Terroir Parisien

Add: 1/F Raffles City Changning, 1195 Chang Ning Road, Shanghai 长宁路1195号长宁来福士广场1楼
Tel: +86 (21) 6088 1677
Hours: Mon-Fri 11:30-22:00, Sat-Sun 11:30-23:00
Price: [lunch] 128 / 2-course, 158 / 3-course; [dinner] 350-600
Visited: December 2017
Will return: Yes

Yet another big-name French chef has landed in Shanghai. Yannick Alléno, whose restaurants Pavillon Ledoyen in Paris and Le 1947 in Courchevel both hold three Michelin stars, has brought his casual bistro concept Terroir Parisien to Shanghai, after an eponymous restaurant debuted in Hong Kong in September.

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Although it sits in the sprawling complex of Raffles City Changning, Terroir Parisien doesn’t feel like your typical mall restaurant. The restaurant occupies a small, two-story brick mansion. The first floor serves mostly as a bar. The spacious dining area on the second floor is decorated in warm, earthy tones, but on a quiet night the room can feel a little too sparse and generic. Luckily, an expansive set of windows on one side shows off the bustling activity in the kitchen and provides some visual interest.

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Unlike the refined creations at Mr. Alleno’s Michelin-starred establishments, Terroir Parisien’s menu is a collection of Parisian bistro classics, from rillettes and terrines to steaks and stews. The French charcuteries platter is a good way to explore their excellent cold cuts, all made in house. Our favorites include a beautiful mosaic of pig snout terrine packed with flavors, rich, sumptuous country pâté, fragrant chicken rillette, and delicate Parisian ham. The small jar of house-made pickles on the side is a wonderful and necessary accompaniment.

IMG_2136-EditIMG_2140-EditFrench charcuteries (248)

An unexpected standout is the butternut squash velouté, whose sweetness is enriched with hazelnut cream. A handful of chopped hazelnuts adds texture to the velvety soup.

IMG_2148-EditButternut squash velouté and hazelnut cream (68)

A fillet of expertly grilled mackerel is made vibrant by a tangy mustard dressing with a gentle underpinning of tarragon, while florets of pickled cauliflower and romanesco bring the dish alive with their brightness and crunch. In comparison, the steamed sea bass, offered as a main course, is somewhat one-dimensional. The vinaigrette charcutière is too timid to get its voice across over the sweet potato purée, but the fried potato strings on top are a nice touch.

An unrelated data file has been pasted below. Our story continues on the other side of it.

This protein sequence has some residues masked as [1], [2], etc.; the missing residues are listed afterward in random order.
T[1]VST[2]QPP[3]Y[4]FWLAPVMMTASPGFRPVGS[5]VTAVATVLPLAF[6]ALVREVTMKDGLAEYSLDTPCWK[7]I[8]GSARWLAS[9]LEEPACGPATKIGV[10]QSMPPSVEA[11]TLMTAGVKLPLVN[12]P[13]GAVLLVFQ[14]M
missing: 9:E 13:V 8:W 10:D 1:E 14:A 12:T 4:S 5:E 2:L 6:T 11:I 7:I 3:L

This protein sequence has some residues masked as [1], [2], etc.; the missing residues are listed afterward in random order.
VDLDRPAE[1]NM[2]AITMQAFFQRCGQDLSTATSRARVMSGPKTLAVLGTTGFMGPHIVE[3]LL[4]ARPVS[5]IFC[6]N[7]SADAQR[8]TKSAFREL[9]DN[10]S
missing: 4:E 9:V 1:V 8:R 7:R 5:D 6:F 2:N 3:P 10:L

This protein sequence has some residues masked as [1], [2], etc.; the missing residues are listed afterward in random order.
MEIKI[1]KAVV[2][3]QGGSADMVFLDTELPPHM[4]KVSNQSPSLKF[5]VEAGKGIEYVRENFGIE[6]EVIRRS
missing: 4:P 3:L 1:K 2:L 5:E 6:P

IMG_2149-EditGrilled line-caught mackerel with cauliflower, tarragon and mustard vinaigrette (98)

IMG_2210-EditSteamed sea bass with sweet potato purée, vinaigrette charcutière (208)

A Parisian bistro wouldn’t be complete without steak. Terroir Parisien offers two. The ribeye is served with a Béarnaise that crackles with black pepper, and the fillet comes with a classic “Café de Paris” sauce. Both steaks are nice, but the sides are marvelous. Green beans are sautéed to the crunchy-tender threshold, potato purée is whipped with just enough butter that the potato’s earthiness can still peek through, and the fries are as good as any we’ve had.

IMG_2184-EditIMG_2192-EditPan seared Black Angus ribeye, Béarnaise sauce and French fries (388)

IMG_2182-EditIMG_2190-EditBeef tenderloin “Café de Paris” with green beans and potatoes purée (488)

Other mains include a hearty chicken thigh fricassée. The chicken could be just a little more moist, but the sauce impresses with its wonderfully well-rounded depth. The accompanying puffs of Dauphine potatoes are fried to golden perfection but sadly in need of seasoning.

IMG_2198-EditIMG_2208-EditIMG_2204-EditChicken thigh fricassée with baby carrots, Dauphine potatoes (158)

Dessert is where Terroir Parisien shines. The Saint Honoré comes to the table in a veritable tower of chantilly cream flecked with vanilla seeds, sitting on a fragrant orange-flavored crème chiboust and topped with caramel-dipped choux puffs. The French toast ticks all the right boxes. The warm, soft brioche center is encased in crunchy caramel, served with house-made vanilla ice-cream for a delicious contrast in temperatures, and comes very close to Mr & Mrs Bund’s version, which remains our favorite in Shanghai.

IMG_2239-EditIMG_2242-EditSaint Honoré (78)

IMG_2223-EditBrioche French toast with vanilla ice cream (78)

Not quite so classic but just as delicious is the “frozen lemon”, filled with icy lemon sorbet, lemon marmalade, mint caramel, lemongrass jelly, and whipped cream. We love that we can taste every single component in each bite.

IMG_2227-Edit“Frozen lemon” with lemon marmalade, mint caramel, and lemongrass jelly (88)

Terroir Parisien is a generous and approachable celebration of appetite, with an abundance of well-executed bistro classics. For lunch, a weekly changing set menu is offered alongside the regular menu, very reasonably priced at RMB128 for two courses and RMB158 for three. Service is just as warm and unpretentious as the food, making this a nice choice for a casual lunch or a relaxed dinner.

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Posted by:journeys of a gourmand

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